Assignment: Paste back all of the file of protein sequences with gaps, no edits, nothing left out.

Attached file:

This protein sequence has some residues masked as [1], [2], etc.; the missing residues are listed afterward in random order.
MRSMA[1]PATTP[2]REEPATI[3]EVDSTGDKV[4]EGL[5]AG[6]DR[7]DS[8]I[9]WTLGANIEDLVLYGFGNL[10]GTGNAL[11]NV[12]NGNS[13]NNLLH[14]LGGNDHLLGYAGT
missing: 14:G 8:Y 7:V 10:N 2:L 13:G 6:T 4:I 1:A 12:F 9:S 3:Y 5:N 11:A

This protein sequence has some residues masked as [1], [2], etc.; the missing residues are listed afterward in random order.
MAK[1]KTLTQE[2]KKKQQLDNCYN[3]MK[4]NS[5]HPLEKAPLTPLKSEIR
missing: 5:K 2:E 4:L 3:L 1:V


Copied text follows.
This protein sequence has some residues masked as [1], [2], etc.; the missing residues are listed afterward in random order.
MRSMA[1]PATTP[2]REEPATI[3]EVDSTGDKV[4]EGL[5]AG[6]DR[7]DS[8]I[9]WTLGANIEDLVLYGFGNL[10]GTGNAL[11]NV[12]NGNS[13]NNLLH[14]LGGNDHLLGYAGT
missing: 14:G 8:Y 7:V 10:N 2:L 13:G 6:T 4:I 1:A 12:F 9:S 3:Y 5:N 11:A

This protein sequence has some residues masked as [1], [2], etc.; the missing residues are listed afterward in random order.
MAK[1]KTLTQE[2]KKKQQLDNCYN[3]MK[4]NS[5]HPLEKAPLTPLKSEIR
missing: 5:K 2:E 4:L 3:L 1:V